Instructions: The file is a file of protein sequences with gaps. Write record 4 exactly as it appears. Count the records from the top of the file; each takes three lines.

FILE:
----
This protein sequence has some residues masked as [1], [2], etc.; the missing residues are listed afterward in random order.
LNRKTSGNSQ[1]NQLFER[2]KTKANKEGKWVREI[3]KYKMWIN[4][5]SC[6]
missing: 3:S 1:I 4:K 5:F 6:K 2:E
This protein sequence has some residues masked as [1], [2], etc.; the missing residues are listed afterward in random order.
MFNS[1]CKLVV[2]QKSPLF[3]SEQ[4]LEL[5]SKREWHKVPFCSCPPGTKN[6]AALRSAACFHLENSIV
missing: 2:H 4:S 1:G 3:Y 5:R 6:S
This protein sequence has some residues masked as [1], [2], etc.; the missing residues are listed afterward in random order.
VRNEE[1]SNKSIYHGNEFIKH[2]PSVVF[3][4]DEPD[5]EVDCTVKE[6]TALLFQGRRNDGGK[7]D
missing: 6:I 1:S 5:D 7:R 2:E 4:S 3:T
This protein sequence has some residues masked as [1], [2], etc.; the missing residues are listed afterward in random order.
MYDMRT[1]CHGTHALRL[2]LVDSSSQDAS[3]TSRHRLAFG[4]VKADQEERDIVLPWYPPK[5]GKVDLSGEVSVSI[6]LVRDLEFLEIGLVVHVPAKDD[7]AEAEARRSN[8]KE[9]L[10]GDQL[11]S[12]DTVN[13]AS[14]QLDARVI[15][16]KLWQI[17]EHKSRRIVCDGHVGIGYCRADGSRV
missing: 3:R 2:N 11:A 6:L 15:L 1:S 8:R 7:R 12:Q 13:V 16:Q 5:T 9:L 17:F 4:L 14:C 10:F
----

This protein sequence has some residues masked as [1], [2], etc.; the missing residues are listed afterward in random order.
MYDMRT[1]CHGTHALRL[2]LVDSSSQDAS[3]TSRHRLAFG[4]VKADQEERDIVLPWYPPK[5]GKVDLSGEVSVSI[6]LVRDLEFLEIGLVVHVPAKDD[7]AEAEARRSN[8]KE[9]L[10]GDQL[11]S[12]DTVN[13]AS[14]QLDARVI[15][16]KLWQI[17]EHKSRRIVCDGHVGIGYCRADGSRV
missing: 3:R 2:N 11:A 6:L 15:L 1:S 8:R 7:R 12:Q 13:V 16:Q 5:T 9:L 17:F 4:L 14:C 10:F